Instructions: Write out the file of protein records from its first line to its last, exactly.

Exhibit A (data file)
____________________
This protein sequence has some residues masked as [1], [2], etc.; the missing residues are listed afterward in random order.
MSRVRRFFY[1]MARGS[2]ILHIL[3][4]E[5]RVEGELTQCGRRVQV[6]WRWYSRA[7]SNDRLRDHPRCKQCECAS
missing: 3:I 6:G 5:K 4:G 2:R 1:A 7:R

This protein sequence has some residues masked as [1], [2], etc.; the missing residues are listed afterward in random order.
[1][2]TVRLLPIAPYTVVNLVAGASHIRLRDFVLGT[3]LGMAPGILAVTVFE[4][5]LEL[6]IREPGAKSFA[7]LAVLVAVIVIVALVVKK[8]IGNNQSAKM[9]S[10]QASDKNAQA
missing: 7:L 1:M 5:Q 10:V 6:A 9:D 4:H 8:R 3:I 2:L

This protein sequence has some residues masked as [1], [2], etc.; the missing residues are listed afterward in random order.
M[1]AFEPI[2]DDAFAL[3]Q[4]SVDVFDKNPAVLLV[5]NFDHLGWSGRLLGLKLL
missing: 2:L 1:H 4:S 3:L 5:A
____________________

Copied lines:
This protein sequence has some residues masked as [1], [2], etc.; the missing residues are listed afterward in random order.
MSRVRRFFY[1]MARGS[2]ILHIL[3][4]E[5]RVEGELTQCGRRVQV[6]WRWYSRA[7]SNDRLRDHPRCKQCECAS
missing: 3:I 6:G 5:K 4:G 2:R 1:A 7:R

This protein sequence has some residues masked as [1], [2], etc.; the missing residues are listed afterward in random order.
[1][2]TVRLLPIAPYTVVNLVAGASHIRLRDFVLGT[3]LGMAPGILAVTVFE[4][5]LEL[6]IREPGAKSFA[7]LAVLVAVIVIVALVVKK[8]IGNNQSAKM[9]S[10]QASDKNAQA
missing: 7:L 1:M 5:Q 10:V 6:A 9:D 4:H 8:R 3:I 2:L

This protein sequence has some residues masked as [1], [2], etc.; the missing residues are listed afterward in random order.
M[1]AFEPI[2]DDAFAL[3]Q[4]SVDVFDKNPAVLLV[5]NFDHLGWSGRLLGLKLL
missing: 2:L 1:H 4:S 3:L 5:A